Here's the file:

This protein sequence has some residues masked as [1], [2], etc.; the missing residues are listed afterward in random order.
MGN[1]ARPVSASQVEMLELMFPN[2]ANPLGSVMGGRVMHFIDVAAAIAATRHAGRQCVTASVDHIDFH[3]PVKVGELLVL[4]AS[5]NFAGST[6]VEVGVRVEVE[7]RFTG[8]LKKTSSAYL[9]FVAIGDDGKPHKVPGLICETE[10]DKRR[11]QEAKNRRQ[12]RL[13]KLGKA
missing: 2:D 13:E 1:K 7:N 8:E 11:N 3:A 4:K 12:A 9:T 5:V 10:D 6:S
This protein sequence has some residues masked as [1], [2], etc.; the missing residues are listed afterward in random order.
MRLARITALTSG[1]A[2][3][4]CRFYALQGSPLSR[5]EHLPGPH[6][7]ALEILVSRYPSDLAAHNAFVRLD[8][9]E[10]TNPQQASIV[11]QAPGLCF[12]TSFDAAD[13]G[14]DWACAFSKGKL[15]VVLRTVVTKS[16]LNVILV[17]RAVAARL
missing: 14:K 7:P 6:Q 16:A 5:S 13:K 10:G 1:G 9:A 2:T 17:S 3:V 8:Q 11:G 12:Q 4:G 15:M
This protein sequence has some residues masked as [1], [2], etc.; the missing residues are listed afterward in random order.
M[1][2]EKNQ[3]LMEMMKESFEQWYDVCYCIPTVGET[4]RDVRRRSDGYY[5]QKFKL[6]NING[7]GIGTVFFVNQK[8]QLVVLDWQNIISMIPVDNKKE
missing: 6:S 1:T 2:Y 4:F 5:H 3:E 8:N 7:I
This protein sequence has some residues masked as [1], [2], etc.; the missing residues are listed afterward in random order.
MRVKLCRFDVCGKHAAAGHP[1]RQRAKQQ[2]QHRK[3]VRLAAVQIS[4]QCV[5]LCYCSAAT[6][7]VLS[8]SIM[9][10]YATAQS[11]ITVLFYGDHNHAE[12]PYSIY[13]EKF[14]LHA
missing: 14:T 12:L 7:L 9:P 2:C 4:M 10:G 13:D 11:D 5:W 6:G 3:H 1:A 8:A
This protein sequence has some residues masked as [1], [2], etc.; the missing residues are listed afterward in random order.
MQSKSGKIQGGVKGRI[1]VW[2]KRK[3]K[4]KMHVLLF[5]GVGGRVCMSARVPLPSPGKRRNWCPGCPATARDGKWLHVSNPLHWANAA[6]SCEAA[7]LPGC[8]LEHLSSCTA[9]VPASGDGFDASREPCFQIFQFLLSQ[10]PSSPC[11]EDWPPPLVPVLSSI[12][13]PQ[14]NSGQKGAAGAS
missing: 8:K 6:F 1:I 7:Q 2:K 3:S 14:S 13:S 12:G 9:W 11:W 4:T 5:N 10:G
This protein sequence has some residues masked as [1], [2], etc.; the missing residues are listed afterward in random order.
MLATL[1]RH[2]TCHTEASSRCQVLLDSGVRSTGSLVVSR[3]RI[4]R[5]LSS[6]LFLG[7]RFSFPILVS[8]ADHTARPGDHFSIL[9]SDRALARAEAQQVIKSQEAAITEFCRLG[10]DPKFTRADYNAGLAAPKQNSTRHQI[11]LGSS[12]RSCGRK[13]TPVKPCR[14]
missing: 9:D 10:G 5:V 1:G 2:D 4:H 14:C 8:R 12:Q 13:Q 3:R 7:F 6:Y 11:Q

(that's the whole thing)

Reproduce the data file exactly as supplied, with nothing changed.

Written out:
This protein sequence has some residues masked as [1], [2], etc.; the missing residues are listed afterward in random order.
MGN[1]ARPVSASQVEMLELMFPN[2]ANPLGSVMGGRVMHFIDVAAAIAATRHAGRQCVTASVDHIDFH[3]PVKVGELLVL[4]AS[5]NFAGST[6]VEVGVRVEVE[7]RFTG[8]LKKTSSAYL[9]FVAIGDDGKPHKVPGLICETE[10]DKRR[11]QEAKNRRQ[12]RL[13]KLGKA
missing: 2:D 13:E 1:K 7:N 8:E 11:N 3:A 4:K 12:A 9:T 5:V 10:D 6:S
This protein sequence has some residues masked as [1], [2], etc.; the missing residues are listed afterward in random order.
MRLARITALTSG[1]A[2][3][4]CRFYALQGSPLSR[5]EHLPGPH[6][7]ALEILVSRYPSDLAAHNAFVRLD[8][9]E[10]TNPQQASIV[11]QAPGLCF[12]TSFDAAD[13]G[14]DWACAFSKGKL[15]VVLRTVVTKS[16]LNVILV[17]RAVAARL
missing: 14:K 7:P 6:Q 16:A 5:S 13:K 10:G 1:G 9:A 2:T 17:S 3:V 8:Q 11:G 12:Q 4:G 15:M
This protein sequence has some residues masked as [1], [2], etc.; the missing residues are listed afterward in random order.
M[1][2]EKNQ[3]LMEMMKESFEQWYDVCYCIPTVGET[4]RDVRRRSDGYY[5]QKFKL[6]NING[7]GIGTVFFVNQK[8]QLVVLDWQNIISMIPVDNKKE
missing: 6:S 1:T 2:Y 4:F 5:H 3:E 8:N 7:I
This protein sequence has some residues masked as [1], [2], etc.; the missing residues are listed afterward in random order.
MRVKLCRFDVCGKHAAAGHP[1]RQRAKQQ[2]QHRK[3]VRLAAVQIS[4]QCV[5]LCYCSAAT[6][7]VLS[8]SIM[9][10]YATAQS[11]ITVLFYGDHNHAE[12]PYSIY[13]EKF[14]LHA
missing: 14:T 12:L 7:L 9:P 2:C 4:M 10:G 13:D 11:D 5:W 6:G 3:H 1:A 8:A
This protein sequence has some residues masked as [1], [2], etc.; the missing residues are listed afterward in random order.
MQSKSGKIQGGVKGRI[1]VW[2]KRK[3]K[4]KMHVLLF[5]GVGGRVCMSARVPLPSPGKRRNWCPGCPATARDGKWLHVSNPLHWANAA[6]SCEAA[7]LPGC[8]LEHLSSCTA[9]VPASGDGFDASREPCFQIFQFLLSQ[10]PSSPC[11]EDWPPPLVPVLSSI[12][13]PQ[14]NSGQKGAAGAS
missing: 8:K 6:F 1:I 7:Q 2:K 3:S 14:S 13:S 12:G 9:W 11:W 4:T 5:N 10:G
This protein sequence has some residues masked as [1], [2], etc.; the missing residues are listed afterward in random order.
MLATL[1]RH[2]TCHTEASSRCQVLLDSGVRSTGSLVVSR[3]RI[4]R[5]LSS[6]LFLG[7]RFSFPILVS[8]ADHTARPGDHFSIL[9]SDRALARAEAQQVIKSQEAAITEFCRLG[10]DPKFTRADYNAGLAAPKQNSTRHQI[11]LGSS[12]RSCGRK[13]TPVKPCR[14]
missing: 9:D 10:G 5:V 1:G 2:D 4:H 14:C 8:R 12:Q 13:Q 3:R 7:F 6:Y 11:Q